Kenya Power is exploring a number of strategies to make a turnaround from its losses with focus on reducing costs.
The company said it has already cut its corporate budget and is now exploring other cost cutting measures include cutting down on staff.
“As we go forward, we are focusing on implementation of a recovery strategy that focuses on growing electricity sales, enhancing revenue collection, managing costs and improving system efficiency,” said Managing Director Bernard Ngugi.
“A key pillar of the success of the recovery strategy is prudent cost management…we are also looking at reduction of staff costs, office expenses and other recurrent expenditure.”
Mr.Ngugi was speaking during Kenya Power’s Annual General Meeting which appraised shareholders of the electricity distributor’s results for the year to June 2019.
The meeting had been pushed for almost a year following the delay in the appointment of a new country Auditor General. The Auditor General is expected to look through the State agency’s books before shareholder meet and approve the accounts.
In the financial year, Kenya Power reported a Sh262 million profit after tax, a 90 percent drop from Sh3.26 billion in 2018.
In the period to June 2020, the company’s unaudited results showed that it had sunk into a Sh2.98 billion loss.
Ngugi disclosed that the company was adopting a countr-focused business model that would help turn the regions into profitability.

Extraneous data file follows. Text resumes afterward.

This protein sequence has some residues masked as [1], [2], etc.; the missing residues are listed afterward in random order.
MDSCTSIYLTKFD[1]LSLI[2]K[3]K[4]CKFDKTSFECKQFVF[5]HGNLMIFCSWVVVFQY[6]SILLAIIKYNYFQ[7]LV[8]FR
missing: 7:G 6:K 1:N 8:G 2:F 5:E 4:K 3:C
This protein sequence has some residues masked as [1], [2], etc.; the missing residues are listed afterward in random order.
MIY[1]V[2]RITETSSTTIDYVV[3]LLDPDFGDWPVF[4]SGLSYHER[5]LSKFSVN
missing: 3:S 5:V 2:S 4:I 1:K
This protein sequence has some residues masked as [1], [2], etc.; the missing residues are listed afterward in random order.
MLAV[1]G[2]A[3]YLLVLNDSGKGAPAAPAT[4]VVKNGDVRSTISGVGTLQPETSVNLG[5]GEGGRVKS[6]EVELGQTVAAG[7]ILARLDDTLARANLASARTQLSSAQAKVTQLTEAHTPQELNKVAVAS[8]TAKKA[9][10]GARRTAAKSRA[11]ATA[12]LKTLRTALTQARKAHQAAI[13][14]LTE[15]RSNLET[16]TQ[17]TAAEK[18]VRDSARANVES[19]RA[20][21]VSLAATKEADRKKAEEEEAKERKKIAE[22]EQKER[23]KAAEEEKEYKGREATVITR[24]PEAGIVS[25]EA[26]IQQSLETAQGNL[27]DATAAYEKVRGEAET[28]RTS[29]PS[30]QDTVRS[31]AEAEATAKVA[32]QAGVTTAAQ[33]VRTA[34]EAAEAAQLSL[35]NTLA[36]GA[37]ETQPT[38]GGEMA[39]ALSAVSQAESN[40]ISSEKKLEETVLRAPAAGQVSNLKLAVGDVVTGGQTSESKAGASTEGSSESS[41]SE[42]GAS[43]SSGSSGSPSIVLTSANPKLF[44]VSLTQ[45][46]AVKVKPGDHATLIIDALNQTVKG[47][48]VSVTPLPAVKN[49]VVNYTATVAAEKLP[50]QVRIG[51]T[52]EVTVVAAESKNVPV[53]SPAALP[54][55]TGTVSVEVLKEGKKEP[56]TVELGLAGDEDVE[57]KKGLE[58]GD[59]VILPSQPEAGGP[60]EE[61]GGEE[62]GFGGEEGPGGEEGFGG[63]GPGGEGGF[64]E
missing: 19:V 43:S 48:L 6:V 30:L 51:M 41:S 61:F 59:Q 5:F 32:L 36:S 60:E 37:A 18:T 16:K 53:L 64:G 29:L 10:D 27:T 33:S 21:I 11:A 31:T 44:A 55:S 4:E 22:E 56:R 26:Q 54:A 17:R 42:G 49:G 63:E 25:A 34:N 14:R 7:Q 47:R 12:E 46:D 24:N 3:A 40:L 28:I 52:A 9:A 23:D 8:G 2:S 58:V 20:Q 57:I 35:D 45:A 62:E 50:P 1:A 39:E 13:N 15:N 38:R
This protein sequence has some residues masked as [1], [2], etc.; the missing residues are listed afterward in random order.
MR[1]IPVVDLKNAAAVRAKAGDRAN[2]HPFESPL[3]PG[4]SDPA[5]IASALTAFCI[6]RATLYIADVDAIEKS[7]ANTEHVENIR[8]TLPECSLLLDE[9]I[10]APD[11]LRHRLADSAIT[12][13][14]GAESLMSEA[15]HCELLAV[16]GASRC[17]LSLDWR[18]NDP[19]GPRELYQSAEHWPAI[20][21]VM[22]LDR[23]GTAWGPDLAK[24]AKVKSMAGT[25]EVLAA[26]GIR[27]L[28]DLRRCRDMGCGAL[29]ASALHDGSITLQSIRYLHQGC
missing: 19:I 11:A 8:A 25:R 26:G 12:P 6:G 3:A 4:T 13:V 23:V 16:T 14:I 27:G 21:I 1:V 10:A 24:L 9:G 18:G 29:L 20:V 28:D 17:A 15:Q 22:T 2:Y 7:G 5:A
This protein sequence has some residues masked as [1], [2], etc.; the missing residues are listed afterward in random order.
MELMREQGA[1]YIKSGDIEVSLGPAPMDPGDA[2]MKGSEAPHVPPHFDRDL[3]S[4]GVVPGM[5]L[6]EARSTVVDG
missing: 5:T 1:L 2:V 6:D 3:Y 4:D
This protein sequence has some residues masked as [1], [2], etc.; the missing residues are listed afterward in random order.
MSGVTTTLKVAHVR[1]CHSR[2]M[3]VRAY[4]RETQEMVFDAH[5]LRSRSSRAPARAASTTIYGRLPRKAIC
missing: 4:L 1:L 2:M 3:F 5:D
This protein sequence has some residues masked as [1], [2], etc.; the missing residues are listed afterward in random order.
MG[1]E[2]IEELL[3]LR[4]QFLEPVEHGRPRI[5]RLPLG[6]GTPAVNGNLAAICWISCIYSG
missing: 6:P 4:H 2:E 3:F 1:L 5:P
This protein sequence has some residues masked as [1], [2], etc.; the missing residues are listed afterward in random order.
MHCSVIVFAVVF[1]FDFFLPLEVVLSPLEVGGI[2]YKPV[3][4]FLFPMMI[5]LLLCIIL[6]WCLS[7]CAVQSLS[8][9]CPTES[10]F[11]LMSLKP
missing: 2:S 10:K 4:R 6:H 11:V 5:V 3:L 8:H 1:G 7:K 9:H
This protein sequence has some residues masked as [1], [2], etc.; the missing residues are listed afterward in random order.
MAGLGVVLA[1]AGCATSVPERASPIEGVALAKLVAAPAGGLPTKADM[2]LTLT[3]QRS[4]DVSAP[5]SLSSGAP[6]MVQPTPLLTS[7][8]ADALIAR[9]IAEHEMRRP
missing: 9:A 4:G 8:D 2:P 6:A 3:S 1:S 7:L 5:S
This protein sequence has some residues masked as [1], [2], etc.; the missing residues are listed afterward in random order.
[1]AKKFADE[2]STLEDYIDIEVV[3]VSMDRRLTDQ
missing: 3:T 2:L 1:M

Our target this year is to grow sales by three per cent driven by new customer connections, enhancement of revenue protection measures and supporting demand growth for customers,” he said.
Kenya Power has since July connected 140,000 new customers, 15,000 more than its 125,000 target despite the Covid-19 pandemic, Ngugi said.
In a bid to increase revenues, the company is also pushing to effect a tariff hike. If the plan goes through, low income households may be expected to pay more for power consumption. The current rate is Sh10 per 100 units for consumers. Kenya Power says the tariffs have affected their earnings.
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“We are actively engaging the regulator and other stakeholders on the critical need for a cost-reflective tariff, which will include a restructure of the lifeline band and review around system losses to reflect grid dynamics,” Ngugi told shareholders.
Energy Principal Secretary Joseph Njoroge said the government had deferred Kenya Power’s loans with the Energy Ministry lending a hand in the collection of the agency’s debts from counties and other agencies.